What is the best part of your job?
“The accomplishment of rescuing these survivors. It’s very important to me because of my daughters… these minors are sons and daughters.”
Can you tell us about the Naranja* neighborhood?
“Sure. This place was downtown in the city. I found this area by talking with a street walker. I was posing as a John. She asked me what I was looking for? I told her I liked little girls. She asked if I liked some young girls that were over on the corner. That day there were four or five girls, and they were about ten to twelve years old. She said they were working on the street and that there were usually even more on Fridays, between ten and twenty of them. So, we went back on a Friday and saw 18 little girls there, from about ten years old up to sixteen. We have to talk to them like Johns and ask them how much they charge. One girl said they charge about $10 USD. I asked her where they were allowed to go, because prostitution in this area is illegal. She told me that one particular hotel let them bring in customers and would collect $1.50, and then the girls charged $7.”
Did the girls keep the $7 or does it go to a pimp?
“There was a gang there that always hung around, smoking drugs and drinking and they were always keeping an eye on the girls. Sometimes they leave to get more marijuana and cocaine, but they’d always be back to guard them. I’m sure the girls have to give them some of the money, but I don’t know how much. It was too risky for us to try to speak with the gang.”
How do girls this young come to be trafficked on the street?
“It starts with poverty. Most of them come from the poorest neighborhoods in the city. Also, there are some there because they have fled political crises in other countries. These girls as young as ten and eleven will tell us that they left their country about six months ago, or were homeless and living on the streets. The gang will take advantage of them and say ‘ok, I’ll protect you but you have to work.’ Something like that. And sometimes the girls will have siblings or family with them – they’ll say, ‘that’s my sister, or my brother. Or my cousin.’”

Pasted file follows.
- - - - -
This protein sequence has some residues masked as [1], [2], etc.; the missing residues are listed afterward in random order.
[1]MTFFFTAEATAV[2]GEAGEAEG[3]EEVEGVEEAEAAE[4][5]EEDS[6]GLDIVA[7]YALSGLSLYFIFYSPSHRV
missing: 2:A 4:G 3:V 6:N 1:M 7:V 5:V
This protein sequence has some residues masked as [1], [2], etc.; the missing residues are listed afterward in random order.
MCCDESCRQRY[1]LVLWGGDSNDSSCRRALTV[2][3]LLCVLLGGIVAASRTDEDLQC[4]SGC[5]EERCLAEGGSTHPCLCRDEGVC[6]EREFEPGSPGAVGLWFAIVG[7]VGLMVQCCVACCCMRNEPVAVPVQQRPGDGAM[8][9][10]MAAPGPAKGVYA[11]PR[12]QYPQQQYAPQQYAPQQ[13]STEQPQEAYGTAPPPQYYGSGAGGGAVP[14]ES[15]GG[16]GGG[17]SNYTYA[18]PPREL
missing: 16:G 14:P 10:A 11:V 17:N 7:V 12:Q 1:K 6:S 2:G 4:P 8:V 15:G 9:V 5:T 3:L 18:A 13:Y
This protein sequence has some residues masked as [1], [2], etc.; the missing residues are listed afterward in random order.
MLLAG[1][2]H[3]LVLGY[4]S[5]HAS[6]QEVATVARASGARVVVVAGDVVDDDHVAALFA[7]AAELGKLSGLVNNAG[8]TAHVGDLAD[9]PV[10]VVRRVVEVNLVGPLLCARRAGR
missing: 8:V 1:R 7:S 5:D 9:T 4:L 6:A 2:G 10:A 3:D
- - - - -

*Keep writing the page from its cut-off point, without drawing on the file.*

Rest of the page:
Can you tell us about an operation that really impacted you?
“We were able to rescue over 40 survivors in this operation. I met a young woman in this place who was about twenty five. Her name was Nicole. She just opened up to me and told me how her husband had been killed by rebel soldiers, and that she had three daughters who were three, five, and six years old. She fled her country because of the wars and started working in a restaurant but she wasn’t making enough money to feed her children. They were dying of starvation. So she chose to come to this place because she really needed money and she said ‘I hate this. I hate this because here I have to be with Johns and drunks.’ It was so sad to hear her story. We said goodbye and then we went back to make a report for the police about the place. Because of that, they were able to rescue (so many) victims, and I think she was in that rescue.”
Is there anything else you would like to tell us?
“Yes, I want to say thank you to the people who support our work at The Exodus Road. Because of you, we feel like we aren’t alone in this fight. It’s nice being all together on the same team. We are like a big family.”
We are so grateful to our national operatives, like Leo, for their dedication and courage to seek after sons and daughters and fight for their freedom.
We invite you to sign up for our rescue announcements by texting the word “RESCUE” to (727) 273-7283. We’ll send you text messages of successful missions — perhaps even missions that Leo has worked directly.
You can also join Leo’s monthly support team by becoming a part of our Search + Rescue Team. As a part of our Search + Rescue Team, you also have access to our private Facebook group where we share up-to-date stories and the work of our investigative teams.
* Leo and Naranja are representational – the actual name and location are classified to protect our national operatives and police. For security, we are also unable to share the actual country of operation where TER works in Latin America.